Welcome to the 2nd edition of Advanced R. I had three main goals for this edition:
Improve coverage of important concepts that I fully understood only after the publication of the 1st edition.
Reduce coverage of topics time has shown to be less useful, or that I think are really exciting but turn out not to be that practical.
Generally make the material easier to understand with better text, clearer code, and many more diagrams.
If you’re familiar with the 1st edition, this preface describes the major changes so that you can focus your reading on the new areas (but I really do encourage you to skim throughout the book).
If you’re reading a printed version of this book you’ll notice one big change very quickly: Advanced R is now in colour! This has considerably improved the syntax highlighting of code chunks, and made it much easier to create helpful diagrams. I have taken advantage of this and included over 100 new diagrams throughout the book.
Another big change in this version is the use of packages, particularly rlang, which provides a clean interface to low-level data structures and operations. The 1st edition used base R functions almost exclusively, which created some pedagogical challenges because many functions evolved independently over multiple years, making it hard to see the big underlying ideas hidden amongst the incidental variations in function names and arguments. I continue to show base equivalents in sidebars, footnotes, and where needed, in individual sections, but if you want to see the purest base R expression of the ideas in this book, I recommend reading the 1st edition, which you can find online at http://adv-r.had.co.nz.
The foundations of R have not changed in the five years since the 1st edition, but my understanding of them certainly has. Thus, the overall structure of “Foundations” has remained roughly the same, but many of the individual chapters have been considerably improved:
Chapter 2, “Names and values”, is a brand new chapter that helps you understand the difference between objects and names of objects. This helps you more accurately predict when R will make a copy of a data structure, and lays important groundwork to understand functional programming.
Chapter 3, “Vectors” (previously called data structures), and has been rewritten to focus on vector types like integers, factors, and data frames. It contains more details of important S3 vectors (like dates and date-times), and discusses the data frame variation provided by the tibble package.
Chapter 4, “Subsetting”, now distinguishes between
[[by their intention:
[extracts many values and
[[extracts a single value (previously they were characterised by whether they “simplified” or “preserved”). Section 4.3 draws the “train” to help you understand how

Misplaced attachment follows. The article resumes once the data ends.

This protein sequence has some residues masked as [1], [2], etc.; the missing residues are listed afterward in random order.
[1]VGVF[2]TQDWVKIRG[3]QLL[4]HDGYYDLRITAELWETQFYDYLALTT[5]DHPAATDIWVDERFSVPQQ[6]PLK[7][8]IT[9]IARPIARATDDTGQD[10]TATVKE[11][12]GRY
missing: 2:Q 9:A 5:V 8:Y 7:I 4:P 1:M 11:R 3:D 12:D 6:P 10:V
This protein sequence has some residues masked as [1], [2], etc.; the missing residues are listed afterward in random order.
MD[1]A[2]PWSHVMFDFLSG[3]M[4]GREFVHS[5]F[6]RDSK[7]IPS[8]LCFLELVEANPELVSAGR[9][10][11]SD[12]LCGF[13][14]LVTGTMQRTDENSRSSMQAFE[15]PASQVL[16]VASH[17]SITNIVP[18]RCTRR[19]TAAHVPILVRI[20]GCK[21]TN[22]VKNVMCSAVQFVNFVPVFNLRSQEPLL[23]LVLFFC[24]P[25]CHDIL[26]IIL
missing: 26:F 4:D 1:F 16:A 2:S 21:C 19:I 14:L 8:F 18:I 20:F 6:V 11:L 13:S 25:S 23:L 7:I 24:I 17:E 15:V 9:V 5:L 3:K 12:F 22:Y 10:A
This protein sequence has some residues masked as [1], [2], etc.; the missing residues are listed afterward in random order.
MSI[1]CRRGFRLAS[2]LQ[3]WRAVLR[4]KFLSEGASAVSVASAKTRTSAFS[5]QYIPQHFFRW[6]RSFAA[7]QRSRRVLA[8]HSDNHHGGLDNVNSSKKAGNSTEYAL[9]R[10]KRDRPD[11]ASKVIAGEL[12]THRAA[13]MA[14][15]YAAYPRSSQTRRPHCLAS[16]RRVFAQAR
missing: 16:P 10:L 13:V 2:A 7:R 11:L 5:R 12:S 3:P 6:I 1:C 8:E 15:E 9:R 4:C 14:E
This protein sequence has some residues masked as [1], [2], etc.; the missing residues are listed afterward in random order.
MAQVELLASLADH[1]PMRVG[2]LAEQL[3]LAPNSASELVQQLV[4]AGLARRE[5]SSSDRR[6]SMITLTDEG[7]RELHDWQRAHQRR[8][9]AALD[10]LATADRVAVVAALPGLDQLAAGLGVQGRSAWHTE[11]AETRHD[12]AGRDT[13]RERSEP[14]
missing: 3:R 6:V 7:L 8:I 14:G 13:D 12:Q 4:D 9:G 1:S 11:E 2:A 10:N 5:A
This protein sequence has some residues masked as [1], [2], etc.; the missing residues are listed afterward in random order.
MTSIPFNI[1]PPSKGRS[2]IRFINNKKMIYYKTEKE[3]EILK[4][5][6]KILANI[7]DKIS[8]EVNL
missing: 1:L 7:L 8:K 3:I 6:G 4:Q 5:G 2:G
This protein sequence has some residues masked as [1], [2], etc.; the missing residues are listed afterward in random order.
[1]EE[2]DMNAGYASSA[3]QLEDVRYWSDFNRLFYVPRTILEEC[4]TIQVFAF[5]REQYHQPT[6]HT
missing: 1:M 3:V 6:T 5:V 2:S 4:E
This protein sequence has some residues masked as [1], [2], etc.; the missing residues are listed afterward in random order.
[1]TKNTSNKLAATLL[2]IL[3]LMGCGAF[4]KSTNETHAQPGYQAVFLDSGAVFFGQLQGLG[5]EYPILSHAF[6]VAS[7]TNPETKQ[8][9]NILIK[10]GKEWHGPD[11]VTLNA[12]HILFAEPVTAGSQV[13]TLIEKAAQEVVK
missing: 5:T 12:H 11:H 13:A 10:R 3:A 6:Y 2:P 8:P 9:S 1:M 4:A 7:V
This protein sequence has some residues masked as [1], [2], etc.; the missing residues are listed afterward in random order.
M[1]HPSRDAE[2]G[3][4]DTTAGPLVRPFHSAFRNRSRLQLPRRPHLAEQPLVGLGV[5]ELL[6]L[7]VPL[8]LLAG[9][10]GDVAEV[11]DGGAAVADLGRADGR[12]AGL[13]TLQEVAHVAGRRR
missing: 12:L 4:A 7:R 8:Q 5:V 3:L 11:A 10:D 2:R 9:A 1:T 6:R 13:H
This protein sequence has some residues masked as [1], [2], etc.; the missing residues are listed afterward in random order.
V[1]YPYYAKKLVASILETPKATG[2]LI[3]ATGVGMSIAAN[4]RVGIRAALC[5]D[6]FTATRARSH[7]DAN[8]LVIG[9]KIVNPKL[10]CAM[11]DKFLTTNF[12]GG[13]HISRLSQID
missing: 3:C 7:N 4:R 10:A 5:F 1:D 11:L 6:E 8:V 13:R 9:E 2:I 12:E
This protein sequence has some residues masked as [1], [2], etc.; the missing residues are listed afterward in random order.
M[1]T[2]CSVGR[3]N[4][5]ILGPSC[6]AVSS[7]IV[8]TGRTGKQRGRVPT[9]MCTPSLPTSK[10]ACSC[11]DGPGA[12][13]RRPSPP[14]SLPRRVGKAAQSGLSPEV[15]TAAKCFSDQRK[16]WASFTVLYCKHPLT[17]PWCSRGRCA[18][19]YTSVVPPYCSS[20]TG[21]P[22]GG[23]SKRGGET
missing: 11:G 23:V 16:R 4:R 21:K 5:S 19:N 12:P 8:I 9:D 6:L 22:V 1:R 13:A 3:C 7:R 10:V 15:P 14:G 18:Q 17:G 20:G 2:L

[[works with lists, and introduces the new
purrr::chuck()functions that provide more consistent behaviour for out-of-bounds indices.
Chapter 7, “Conditions”, contains material previously in “Exceptions and debugging”, and much new content on how R’s condition system works. It also shows you how to create your own custom condition classes (Section 7.5).
The chapters following foundations have been re-organised around the three most important programming paradigms in R: functional programming, object oriented programming, and metaprogramming.
Functional programming is now more cleanly divided into the three main techniques: “Functionals” (Chapter 8), “Function factories” (Chapter 9), and “Function operators” (Chapter 10). I’ve focussed in on ideas that have practical applications in data science and reduced the amount of pure theory.
These chapters now use functions provided by the purrr package, which allow me to focus more on the underlying ideas and less on the incidental variations. This also lead to a considerable simplification of the function operators chapter since a major use was to work around the absence of
...in base functionals.
Object oriented programming (OOP) now forms a major section of the book with completely new chapters on base types (Chapter 11), S3 (Chapter 12), S4 (Chapter 14), R6 (Chapter 13), and the tradeoffs between the systems (Chapter 15).
These chapters focus on how the different object systems work, not how to use them effectively. This is unfortunate, but necessary, because many of the technical details are not described elsewhere, and effective use of OOP needs a whole book of its own.
Metaprogramming (previously called “computing on the language”) describes the suite of tools that you can use to generate code with code. Compared to the 1st edition this material has been substantially expanded and now focusses on “tidy evaluation”, a set of ideas and theory that that make metaprogramming safe, well-principled, and accessible to many more R programmers. Chapter 16, “Expressions”, describes the underlying data structures; Chapter 17, “Quasiquotation”, quoting and unquoting; Chapter 18, “Evaluation”, evaluating code in special environments; and Chapter 19, “Translations”, pulls all the themes together to show how you might translate from one (programming) language to another.
The final section of the book collects chapters on programming techniques, including debugging, profiling, improving performance, and connecting R and C++.
While the 2nd edition has mostly expanded coverage of existing material, there were four chapters that have been removed:
The vocabulary chapter has been removed because it was always a bit of an odd duck, and there are more effective ways to present vocabulary lists than in a book chapter.
The C chapter has been moved to a new repo, https://github.com/hadley/r-internals, which, over time, will provide a guide to writing C code that work’s with R’s data structures.
The memory chapter has been removed. Much of the material has been integrated into Chapter 2 and the remainder felt excessively technical and not that important to understand.